Fine line between firebrand and gadfly

Our view: City councilman must learn to be a little more constructive and a little less outrageous if he truly wants to promote social justice in Baltimore

Baltimore Police Commissioner Kevin Davis this week called "outrageous" City Councilman Ryan Dorsey's sharp criticism of his officers, and we are inclined to agree. On a recent Facebook posting concerning a City Paper article reporting on current negotiations between the city and the police union, the councilman described city police who live outside Baltimore as a "siphon" of tax dollars and then suggested officers "beat, abuse, and kill the people who actually live here."

That's the kind of hyperbole one finds in abundance in such forums, but it's beneath the dignity of someone in elected office whose job includes supervising city workers, police officers being part of that mix. It's certainly true that Baltimore would be better served if a higher percentage of police lived within its borders — not merely because they'd be paying taxes but because they'd be getting to know the community and its residents better — and, yes, there have been examples (too many) of police misconduct, a problem that garnered national attention for victim payouts even before the death of Freddie Gray. But such sweeping and overstated generalizations about what has transpired do not serve Mr. Dorsey's cause; they simply make him the political equivalent of an Internet troll.


Last year when The Sun endorsed Mr. Dorsey to for the 3rd District City Council seat formerly occupied by Robert W. Curran, we predicted that he would not be the most popular person in City Hall. He is very liberal and quite outspoken. A councilman with such passion for social justice, we observed, could prove an asset in a city on the mend. But perhaps we should have also noted that shouting only goes so far. There's a time and place for picking up a bullhorn, and there is a time and place for the day-to-day supervision of the people who work for you. We seriously doubt Mr. Dorsey spends each morning hurling insults at employees of Soundscape, the family-owned business of which he is a part.

We would be inclined to let it pass but this isn't the first time Mr. Dorsey has gone overboard. In February, he used the words "Kevin Plank" and "white supremacy" together on a Facebook posting.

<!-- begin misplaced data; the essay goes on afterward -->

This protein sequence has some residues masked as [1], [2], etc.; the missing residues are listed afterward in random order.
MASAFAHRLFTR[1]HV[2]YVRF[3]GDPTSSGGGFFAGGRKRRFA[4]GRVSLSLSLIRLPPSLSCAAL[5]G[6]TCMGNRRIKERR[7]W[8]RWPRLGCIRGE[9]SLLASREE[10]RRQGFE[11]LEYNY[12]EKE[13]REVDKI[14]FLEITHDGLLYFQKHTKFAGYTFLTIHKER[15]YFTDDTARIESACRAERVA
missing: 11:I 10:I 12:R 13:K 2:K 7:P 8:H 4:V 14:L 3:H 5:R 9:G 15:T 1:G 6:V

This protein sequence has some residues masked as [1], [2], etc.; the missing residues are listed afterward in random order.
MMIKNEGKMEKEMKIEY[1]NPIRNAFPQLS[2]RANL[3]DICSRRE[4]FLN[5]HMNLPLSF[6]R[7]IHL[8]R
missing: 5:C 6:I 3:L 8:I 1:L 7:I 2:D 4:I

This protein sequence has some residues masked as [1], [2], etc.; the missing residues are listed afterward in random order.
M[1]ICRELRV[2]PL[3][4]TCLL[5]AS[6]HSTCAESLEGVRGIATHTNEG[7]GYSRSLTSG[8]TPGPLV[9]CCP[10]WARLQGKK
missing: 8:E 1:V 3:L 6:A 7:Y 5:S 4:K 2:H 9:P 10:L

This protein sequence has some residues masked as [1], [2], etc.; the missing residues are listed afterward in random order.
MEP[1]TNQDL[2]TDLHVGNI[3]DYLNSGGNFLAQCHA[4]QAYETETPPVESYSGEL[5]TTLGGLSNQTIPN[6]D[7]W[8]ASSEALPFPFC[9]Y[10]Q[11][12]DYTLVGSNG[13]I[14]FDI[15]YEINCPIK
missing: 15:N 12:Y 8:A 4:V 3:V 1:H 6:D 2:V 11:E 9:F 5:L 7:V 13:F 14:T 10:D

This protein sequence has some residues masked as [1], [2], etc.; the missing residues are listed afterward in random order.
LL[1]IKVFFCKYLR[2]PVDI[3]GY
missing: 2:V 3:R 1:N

He later clarified his position on these pages, writing that he had "framed in too shorthand a fashion" his concerns about the Under Armour CEO's meeting with President Donald Trump ("White supremacy cozying up to white supremacy? Shocker," was perhaps his most offensive observation) and had simply wanted to put in context Baltimore's long history of segregation and economic inequality to challenge whether a billionaire businessman should get such a substantial tax break for a $5.5 billion redevelopment project at Port Covington.

So what does all this sturm und drang actually accomplish? Well, it doesn't appear to advance Mr. Dorsey's cause very much. Port Covington moved forward (with a number of people annoyed with Mr. Dorsey), and, most recently, Commissioner Davis' negative reaction to the councilman's comments about officers got him a nice "attaboy" from the police union which posted this tweet: "Thank You Sir for standing behind your officers. Maybe Councilman Dorsey should hit the street [with] our officers & see the work we do." That last suggestion is not a bad idea, by the way.

Much has been written of late about the coarsening and incivility of the nation's political dialogue. We share those concerns as well. But there's also a fundamental difference between the angry cries of protesters (useful) and reasoned debate by those elected to public office (also useful). Mr. Dorsey won't be effective if he chooses to hyperventilate every hour of every day. It may feel good. He may get quoted by reporters quite a bit. It may even draw him political supporters. But he won't do much to advance his ideas about social justice. Others will simply see him as a gadfly, an annoyance, a provocateur.

And that would be the real tragedy. Not the potential diminishment of Mr. Dorsey's political career but perhaps the diminishment of his ideas. We do need more officers living in the city. We need council members who care about police conduct. And we need to think twice about tax breaks for the wealthiest in our community — at least to make sure the juice is worth the squeeze. The councilman might perhaps channel a little less troll and a bit more Mahatma Gandhi who once observed you can shake the world — in a "gentle way."

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